A typical study consists first of identifying all the product choice criteria, then measuring the influence each one has in the customer’s decision, and lastly evaluating the brand’s share in the perception associated with each criterion. For example, we know that the brand has a strong influence on the perception of taste: in blind testings, consumers preferred Pepsi to Coca-Cola, but as soon as the brand is identified, they claim to have preferred the glass of Coca-Cola. Conversely, recognition of the brand has no influence on the perception of its presence in stores. By adding together the respective influence of each of these criteria and balancing these against the role played by the brand in evaluating each of them, we obtain an overall percentage which measures the brand’s total influence in the purchase. A typical service station brand will score a 30 per cent rating, whereas a soft drink brand will be of the order of 70 per cent.

Once armed with this percentage, we can then calculate year by year, in the business plan, the share of excess profit attributable to the brand for each cashgenerating unit or reporting unit.Given that the ultimate goal is to produce a discounted sum of these revenues specifically attributable to the brand, we must first fix on the discount rate to be used. It will depend on our understanding of risks: in other words, are the brand’s levers of added value durable in the long term? How is the market growing? Is it open to competition? Is it becoming commoditised? Is it becoming sensitive to price, and thus to distributor’s brands? What is its state of innovation? What is its R&D potential, and so on?The purpose of this seventh stage is to conduct a strategic audit of the brand and a ‘risks and opportunities’ audit, by examining (see Table below):the risks associated with the market;the risks associated with the brand and the long-term status of its differentiating features;the risks associated with the product itself;the risks associated with the company, its staff and its finances for developing the brand;the opportunities for geographical expansion;the opportunities for brand extension into other product categories.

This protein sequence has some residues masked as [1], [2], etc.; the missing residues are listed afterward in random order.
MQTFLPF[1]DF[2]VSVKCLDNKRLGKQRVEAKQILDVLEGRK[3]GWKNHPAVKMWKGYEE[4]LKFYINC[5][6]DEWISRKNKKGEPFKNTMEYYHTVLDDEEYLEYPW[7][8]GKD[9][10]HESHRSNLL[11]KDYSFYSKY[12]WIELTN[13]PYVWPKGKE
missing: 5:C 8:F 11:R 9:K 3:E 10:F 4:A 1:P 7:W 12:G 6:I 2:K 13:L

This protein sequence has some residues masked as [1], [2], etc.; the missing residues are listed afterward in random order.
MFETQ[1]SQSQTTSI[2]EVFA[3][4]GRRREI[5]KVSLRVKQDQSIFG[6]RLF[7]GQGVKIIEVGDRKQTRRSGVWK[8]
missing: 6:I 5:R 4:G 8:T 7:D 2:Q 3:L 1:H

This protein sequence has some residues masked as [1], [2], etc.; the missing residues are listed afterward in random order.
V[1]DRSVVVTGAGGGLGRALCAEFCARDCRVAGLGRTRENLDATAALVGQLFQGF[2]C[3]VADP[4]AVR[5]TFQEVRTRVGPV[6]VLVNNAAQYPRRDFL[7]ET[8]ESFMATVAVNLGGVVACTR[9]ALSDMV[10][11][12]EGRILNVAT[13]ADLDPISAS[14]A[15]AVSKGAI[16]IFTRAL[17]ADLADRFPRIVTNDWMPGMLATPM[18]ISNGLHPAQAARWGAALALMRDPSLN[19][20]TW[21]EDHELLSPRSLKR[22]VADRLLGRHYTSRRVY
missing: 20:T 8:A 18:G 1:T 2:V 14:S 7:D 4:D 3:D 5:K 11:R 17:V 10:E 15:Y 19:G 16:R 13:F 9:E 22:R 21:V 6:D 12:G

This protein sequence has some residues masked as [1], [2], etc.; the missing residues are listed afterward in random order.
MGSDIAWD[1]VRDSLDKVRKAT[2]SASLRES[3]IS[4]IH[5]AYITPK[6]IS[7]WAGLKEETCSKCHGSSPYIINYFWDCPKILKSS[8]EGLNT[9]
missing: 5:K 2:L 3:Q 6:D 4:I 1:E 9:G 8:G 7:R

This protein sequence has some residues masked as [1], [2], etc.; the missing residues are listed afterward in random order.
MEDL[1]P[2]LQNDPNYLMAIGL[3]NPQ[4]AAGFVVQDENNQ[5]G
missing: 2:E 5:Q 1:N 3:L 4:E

This strategic analysis produces a risk evaluation, and thus a discounting rate for future use.

Assessing brand strength: strategic diagnosis